First, standard OTC transactions should be required to be cleared by robustly regulated  central counterparties. [That’s the proposition to be “proved.”] By guaranteeing the performance of contracts submitted for  clearing, the clearing process significantly reduces systemic risks.  [Unsupported assertion.  Also not necessarily true.]  Through the  discipline of a daily mark-to-market process, the settling of gains and losses and the  imposition of independently calculated margin requirements, regulated clearinghouses  ensure that the failure of one party to OTC derivatives contracts will not result in losses  to its counterparties.  [Categorically untrue for multiple reasons.  OTC derivatives typically marked-to-market; indeed, the AIG debacle that Chairman Gensler’s trots out repeatedly to scare people into supporting him came to a head due to mark-to-market.  Moreover, mark-to-market provides no guarantee that third parties, including clearing member customers and other members of the clearinghouse, will not incur losses.]  Right now, however, trades mostly remain on the books of large  complex financial institutions.   These institutions engage in many other businesses,  such as lending, underwriting, asset management, securities, proprietary trading and  deposit-taking.  [So?  What are the logical consequences of this?  Mightn’t there be economies of scope in these activities?  If there aren’t, why has the market evolved in this way?  Could it be the case that offering a broad array of financial services to its customers a financial institution generates information that lowers the costs of intermediation?]  Clearinghouses, on the other hand, are solely in the business of  clearing trades.  [So? again.  This is a completely, utterly unsupported assertion related to the economies of scope, or lack thereof, in financial intermediation.  Again begs the question of why, if this is the efficient arrangement, it didn’t prevail in the competition of the marketplace.] To reduce systemic risk, it is critical that we move trades off of the  books of large financial institutions and into well-regulated clearinghouses. [Conclusion completely unsupported by previous statements.]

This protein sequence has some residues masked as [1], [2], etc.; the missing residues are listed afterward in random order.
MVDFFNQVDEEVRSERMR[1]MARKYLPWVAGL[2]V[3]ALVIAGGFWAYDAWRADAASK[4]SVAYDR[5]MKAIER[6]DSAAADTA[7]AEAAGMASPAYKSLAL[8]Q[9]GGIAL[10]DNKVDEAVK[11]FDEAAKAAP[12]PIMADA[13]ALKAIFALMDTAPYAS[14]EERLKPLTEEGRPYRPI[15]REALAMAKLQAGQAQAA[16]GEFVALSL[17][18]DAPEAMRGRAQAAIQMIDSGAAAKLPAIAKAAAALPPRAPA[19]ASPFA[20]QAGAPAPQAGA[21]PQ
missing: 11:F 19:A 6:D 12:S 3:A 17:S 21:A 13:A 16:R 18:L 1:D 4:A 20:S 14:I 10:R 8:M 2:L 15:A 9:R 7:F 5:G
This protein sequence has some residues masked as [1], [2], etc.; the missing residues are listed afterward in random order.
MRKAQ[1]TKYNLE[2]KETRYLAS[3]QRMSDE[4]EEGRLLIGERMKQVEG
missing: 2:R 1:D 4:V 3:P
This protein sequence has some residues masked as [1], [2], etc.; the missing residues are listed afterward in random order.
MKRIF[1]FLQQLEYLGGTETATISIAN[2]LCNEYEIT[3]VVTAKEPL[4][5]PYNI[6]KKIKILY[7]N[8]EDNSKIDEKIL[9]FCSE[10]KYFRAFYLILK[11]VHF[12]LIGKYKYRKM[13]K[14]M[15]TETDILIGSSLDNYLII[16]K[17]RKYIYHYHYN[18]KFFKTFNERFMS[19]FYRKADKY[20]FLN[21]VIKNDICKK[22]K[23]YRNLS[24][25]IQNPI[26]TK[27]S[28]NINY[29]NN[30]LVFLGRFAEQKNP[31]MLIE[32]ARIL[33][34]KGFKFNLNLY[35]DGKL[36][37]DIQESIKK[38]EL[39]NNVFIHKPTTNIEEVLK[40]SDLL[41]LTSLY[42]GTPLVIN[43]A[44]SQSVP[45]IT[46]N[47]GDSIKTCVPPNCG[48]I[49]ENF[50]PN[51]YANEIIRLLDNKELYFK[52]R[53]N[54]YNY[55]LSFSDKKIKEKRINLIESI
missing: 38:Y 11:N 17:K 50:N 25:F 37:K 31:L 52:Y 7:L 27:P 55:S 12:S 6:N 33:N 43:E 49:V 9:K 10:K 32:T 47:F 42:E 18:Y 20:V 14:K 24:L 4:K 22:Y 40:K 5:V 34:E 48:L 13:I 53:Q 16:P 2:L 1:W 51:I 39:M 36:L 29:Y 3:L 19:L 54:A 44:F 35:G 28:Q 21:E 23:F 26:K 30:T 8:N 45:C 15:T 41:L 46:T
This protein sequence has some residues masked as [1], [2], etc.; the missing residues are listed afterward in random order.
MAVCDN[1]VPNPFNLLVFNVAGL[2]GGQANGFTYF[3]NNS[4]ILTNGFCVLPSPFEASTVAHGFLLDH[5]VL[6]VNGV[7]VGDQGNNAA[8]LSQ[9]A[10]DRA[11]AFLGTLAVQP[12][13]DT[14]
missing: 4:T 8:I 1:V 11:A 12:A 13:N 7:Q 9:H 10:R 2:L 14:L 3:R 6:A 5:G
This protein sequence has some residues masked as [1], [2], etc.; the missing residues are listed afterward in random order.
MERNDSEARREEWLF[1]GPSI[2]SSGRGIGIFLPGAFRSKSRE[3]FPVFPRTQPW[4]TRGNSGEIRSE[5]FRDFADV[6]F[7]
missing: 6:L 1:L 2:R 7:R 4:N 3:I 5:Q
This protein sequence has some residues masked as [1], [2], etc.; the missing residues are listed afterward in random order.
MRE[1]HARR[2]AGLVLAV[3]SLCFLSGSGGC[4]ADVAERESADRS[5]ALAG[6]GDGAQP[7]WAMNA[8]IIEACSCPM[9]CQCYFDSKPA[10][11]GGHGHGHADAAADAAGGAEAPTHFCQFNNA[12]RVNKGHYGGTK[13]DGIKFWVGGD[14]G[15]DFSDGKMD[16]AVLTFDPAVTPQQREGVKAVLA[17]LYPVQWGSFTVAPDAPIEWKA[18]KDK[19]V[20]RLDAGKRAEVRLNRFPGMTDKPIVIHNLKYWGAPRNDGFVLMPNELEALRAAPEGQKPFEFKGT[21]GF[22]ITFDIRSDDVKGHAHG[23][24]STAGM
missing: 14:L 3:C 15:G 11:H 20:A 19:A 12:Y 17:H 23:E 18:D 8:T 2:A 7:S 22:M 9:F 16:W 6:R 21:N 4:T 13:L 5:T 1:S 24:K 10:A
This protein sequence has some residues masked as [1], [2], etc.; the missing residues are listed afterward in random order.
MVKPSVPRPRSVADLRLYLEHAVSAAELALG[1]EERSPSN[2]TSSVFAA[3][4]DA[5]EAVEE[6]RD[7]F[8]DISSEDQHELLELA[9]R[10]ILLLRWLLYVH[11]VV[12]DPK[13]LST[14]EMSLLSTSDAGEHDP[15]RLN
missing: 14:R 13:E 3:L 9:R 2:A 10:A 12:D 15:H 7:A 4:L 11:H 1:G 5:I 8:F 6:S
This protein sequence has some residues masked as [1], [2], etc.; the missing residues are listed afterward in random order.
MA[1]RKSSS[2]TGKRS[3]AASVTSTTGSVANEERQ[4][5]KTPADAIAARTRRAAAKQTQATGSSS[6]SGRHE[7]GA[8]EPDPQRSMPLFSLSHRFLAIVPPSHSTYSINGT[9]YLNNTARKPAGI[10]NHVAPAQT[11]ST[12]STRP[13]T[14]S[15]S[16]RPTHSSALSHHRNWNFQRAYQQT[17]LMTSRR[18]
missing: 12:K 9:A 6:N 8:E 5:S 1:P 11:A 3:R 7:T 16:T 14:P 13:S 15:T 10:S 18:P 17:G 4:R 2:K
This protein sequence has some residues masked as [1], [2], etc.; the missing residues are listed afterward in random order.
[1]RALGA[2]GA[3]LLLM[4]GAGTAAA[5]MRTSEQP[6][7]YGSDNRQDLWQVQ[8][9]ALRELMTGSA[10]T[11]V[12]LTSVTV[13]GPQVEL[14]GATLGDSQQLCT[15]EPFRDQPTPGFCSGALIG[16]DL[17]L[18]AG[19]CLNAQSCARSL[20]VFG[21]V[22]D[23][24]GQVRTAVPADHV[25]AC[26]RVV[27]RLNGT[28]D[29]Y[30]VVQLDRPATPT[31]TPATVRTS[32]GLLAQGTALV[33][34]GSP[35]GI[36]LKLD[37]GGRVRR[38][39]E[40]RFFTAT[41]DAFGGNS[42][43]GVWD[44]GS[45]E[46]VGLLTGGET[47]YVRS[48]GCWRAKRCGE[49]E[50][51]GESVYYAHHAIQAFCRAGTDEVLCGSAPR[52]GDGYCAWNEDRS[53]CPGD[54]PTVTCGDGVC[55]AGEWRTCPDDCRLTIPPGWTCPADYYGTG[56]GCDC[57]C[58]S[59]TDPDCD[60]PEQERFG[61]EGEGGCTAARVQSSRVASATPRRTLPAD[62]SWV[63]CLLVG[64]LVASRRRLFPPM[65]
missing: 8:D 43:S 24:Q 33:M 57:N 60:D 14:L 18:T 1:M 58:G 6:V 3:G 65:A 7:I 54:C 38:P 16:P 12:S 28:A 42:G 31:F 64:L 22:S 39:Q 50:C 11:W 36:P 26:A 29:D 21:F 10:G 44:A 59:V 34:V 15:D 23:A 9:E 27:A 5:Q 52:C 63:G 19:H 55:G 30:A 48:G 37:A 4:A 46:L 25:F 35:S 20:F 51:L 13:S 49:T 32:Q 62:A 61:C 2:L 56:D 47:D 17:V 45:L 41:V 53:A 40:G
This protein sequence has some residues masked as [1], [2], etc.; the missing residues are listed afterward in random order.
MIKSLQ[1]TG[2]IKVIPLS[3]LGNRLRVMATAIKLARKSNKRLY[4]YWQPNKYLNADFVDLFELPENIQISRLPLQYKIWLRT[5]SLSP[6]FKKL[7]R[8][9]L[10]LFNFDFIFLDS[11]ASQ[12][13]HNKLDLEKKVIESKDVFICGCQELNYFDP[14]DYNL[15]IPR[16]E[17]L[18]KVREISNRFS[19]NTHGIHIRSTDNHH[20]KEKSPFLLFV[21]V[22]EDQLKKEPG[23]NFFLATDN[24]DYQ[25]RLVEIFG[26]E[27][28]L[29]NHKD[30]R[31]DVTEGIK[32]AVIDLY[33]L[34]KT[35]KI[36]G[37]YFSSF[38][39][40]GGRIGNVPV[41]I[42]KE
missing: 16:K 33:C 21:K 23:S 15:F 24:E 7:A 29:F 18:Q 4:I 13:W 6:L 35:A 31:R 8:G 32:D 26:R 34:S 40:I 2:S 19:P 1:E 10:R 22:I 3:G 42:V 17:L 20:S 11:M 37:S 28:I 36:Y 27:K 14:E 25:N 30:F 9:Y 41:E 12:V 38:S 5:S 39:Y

I believe that all clearable transactions should be required to be brought to a  clearinghouse, regardless of what type of entity is on either side of the trade.   This  would remove the greatest amount of interconnectedness from the large financial  institutions. [Again, no support for this assertion.  Moreover, no explanation as to how a clearinghouse that by its very nature connects large financial intermediaries and their customers “remove[s] the greatest amount of interconnectedness”–WTF that means.]